The mood has shifted from extreme pessimism to extreme optimism
Charles Hill, n.c. (MarketWatch) – the mood on Wall Street is showing tentative signs of danger.
That’s because the mood has shifted from the extreme pessimism that prevailed in late December to the extreme optimism of today. Some describe this as a “slope of hope”.
Consider the average recommended inventory risk monitored by nasdaq market timer I (measured by the Hulbert nasdaq sentiment index or HNNSI). In late December, that average was lower than it had been almost any time since I started collecting data in 2000 – minus 72.2%.
That’s why contrarians are predicting a strong late December rally
By contrast, the s&p 500 SPX, + 1.09% and nasdaq COMP, + 0.61% were up more than 20%, while the HNNSI was up 73%. That is 90 per cent higher than all comparable readings since 2000.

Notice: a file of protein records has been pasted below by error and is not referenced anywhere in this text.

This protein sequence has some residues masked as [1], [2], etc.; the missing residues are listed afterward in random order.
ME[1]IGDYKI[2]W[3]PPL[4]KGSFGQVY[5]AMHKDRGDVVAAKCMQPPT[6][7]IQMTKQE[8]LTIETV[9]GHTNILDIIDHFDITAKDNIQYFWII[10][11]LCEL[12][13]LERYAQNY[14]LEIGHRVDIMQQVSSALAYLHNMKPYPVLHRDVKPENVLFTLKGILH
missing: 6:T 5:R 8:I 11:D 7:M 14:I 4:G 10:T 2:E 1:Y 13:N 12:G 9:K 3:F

In other words, the chart shows that over a six-week period, this group of short-term stock market timers increased their average stock exposure by more than 140 points: far from being bearish (clients), a quarter of the three-trade portfolio was almost all bullish (it is now recommended that three-quarters of clients’ portfolios be very long).
To be sure, that doesn’t mean a pullback to December lows is imminent. Still, analysts say the trend is no longer in the right direction.
Of course, the usual qualifications apply. Reverse analysis doesn’t always work. And, even if it does, markets don’t always react immediately to adverse signals. As you can see from the chart, HNNSI, for example, hit a high last summer, about six weeks before the market started. This is longer than usual, but not unprecedented. But when the market finally succumbed to extreme optimism, the nasdaq fell more than 20 per cent.
Another qualification for the HNNSI as a contrarian indicator: it’s a very short-term time horizon that provides insight into market trends in recent months. So, contrary to the current contrarian analysis of market sentiment, stocks could enter important new market highs later this year.
However, opponents say that even if the market does hit a new high later this year, it could lower prices first.